Glorious Autumn Approaches!
Glorious autumn approaches! We're almost to October and last weekend ushered in fall. It's my favorite season so I'm happy. I was born in October and autumn has always been my favorite season. I love the crisp chill in the air, the fabulous leaf colors, the pumpkin and scarecrows, Halloween, and all of the seasonal favorites, everything from apple pie to chili!
Autumn often makes an appearance in my novels and stories. Here's a very seasonal excerpt from Small Town Love Story, out earlier this year from Rebel Ink Press.....
If she lived to be a hundred, like her great-grandmother, she would never forget that glorious autumn afternoon. That Wednesday defined perfection with a clear, deep turquoise sky that vied with flaming fall colors for attention. Rae loved autumn and claimed it for her favorite season. When the nights turned cold but the days remained warm with just a hint of a crisp cool, she came alive after the somnolence of summer. Something about the vivid shades, the hint of wood smoke carried by the wind, and the slower pace appealed to her inner self. Spring felt too capricious like a teenage girl uncertain of herself, summer always seemed too much like a society matron in full fashion foliage, and winter shivered like an old man who crept around the fireplace. Autumn, in contrast, offered a flamboyant gypsy spirit, beautiful color, and just enough wildness to be interesting.
Rae breathed in autumn like holy incense and delighted in the changing season with a pagan heart. At the local library where she worked, she brought the outside in with brilliant leaves of orange, yellow, gold, and red. She decorated bulletin boards with them and kept the blinds wide open so she could see the seasonal splendor in the small park down the block. Each morning she walked to work from her apartment, a few rooms tucked away in what was once a fine old family home, so she could revel in the autumn wonder. On this memorable day, she picked up her lunch bag and instead of retreating to the break room or going home, she strolled down to the park, delighted with the Indian summer warmth.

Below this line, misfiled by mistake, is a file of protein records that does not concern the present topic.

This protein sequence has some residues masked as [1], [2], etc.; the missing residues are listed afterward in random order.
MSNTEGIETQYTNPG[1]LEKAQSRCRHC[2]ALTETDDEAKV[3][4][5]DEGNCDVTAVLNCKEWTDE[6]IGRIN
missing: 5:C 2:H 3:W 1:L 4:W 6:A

She sat on a park bench, munching her turkey and Swiss, gazing up at the sky, a blue so beautiful it hurt to see, and around with appreciation. Rae watched as a flock of geese patterned in a sharp v against the clear sky passed heading south, their plaintive call floating downward. A few squirrels scampered across the grass, collecting walnuts and hickory nuts to carry back to their nests for the coming winter.
Just as Rae polished a bright red apple and took her first bite, movement in the grass caught her eye. She glanced up and gasped, the piece of fruit stuck in her throat for a second. As she managed to swallow, her contentment vanished into a stark, sudden terror as she watched the large copperhead snake writhe in her direction. If she didn’t hate snakes, maybe the brown hourglass pattern against the lighter beige might be beautiful but all serpents, harmless or not, scared her even more than spiders. Her mind sprinted in three directions as she debated should she sit still, move, or stand up on the bench where she would be, she hoped, out of reach should it decide to strike.